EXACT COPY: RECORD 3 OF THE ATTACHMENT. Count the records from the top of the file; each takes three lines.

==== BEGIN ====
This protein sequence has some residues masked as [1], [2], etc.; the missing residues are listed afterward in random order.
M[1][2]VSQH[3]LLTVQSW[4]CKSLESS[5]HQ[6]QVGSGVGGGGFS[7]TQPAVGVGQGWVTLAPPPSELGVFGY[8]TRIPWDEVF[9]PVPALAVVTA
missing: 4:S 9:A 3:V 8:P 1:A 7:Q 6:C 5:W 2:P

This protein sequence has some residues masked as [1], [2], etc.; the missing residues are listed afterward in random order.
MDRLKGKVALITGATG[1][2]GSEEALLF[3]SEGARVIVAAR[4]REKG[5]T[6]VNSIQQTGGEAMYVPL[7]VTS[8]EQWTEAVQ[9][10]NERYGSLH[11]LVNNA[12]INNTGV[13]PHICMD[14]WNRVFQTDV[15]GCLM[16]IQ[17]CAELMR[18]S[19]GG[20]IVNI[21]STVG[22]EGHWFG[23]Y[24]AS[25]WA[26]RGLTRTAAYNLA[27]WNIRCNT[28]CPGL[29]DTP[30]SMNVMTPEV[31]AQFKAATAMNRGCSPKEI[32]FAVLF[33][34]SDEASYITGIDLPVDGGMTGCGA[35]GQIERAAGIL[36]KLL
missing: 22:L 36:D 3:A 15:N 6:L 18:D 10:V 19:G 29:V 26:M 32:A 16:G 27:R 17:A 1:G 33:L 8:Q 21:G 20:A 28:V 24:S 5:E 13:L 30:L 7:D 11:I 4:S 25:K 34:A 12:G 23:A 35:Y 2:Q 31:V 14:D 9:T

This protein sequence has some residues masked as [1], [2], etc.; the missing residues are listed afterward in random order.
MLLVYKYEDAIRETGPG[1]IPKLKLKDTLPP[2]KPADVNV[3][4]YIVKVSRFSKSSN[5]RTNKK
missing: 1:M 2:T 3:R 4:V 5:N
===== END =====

This protein sequence has some residues masked as [1], [2], etc.; the missing residues are listed afterward in random order.
MLLVYKYEDAIRETGPG[1]IPKLKLKDTLPP[2]KPADVNV[3][4]YIVKVSRFSKSSN[5]RTNKK
missing: 1:M 2:T 3:R 4:V 5:N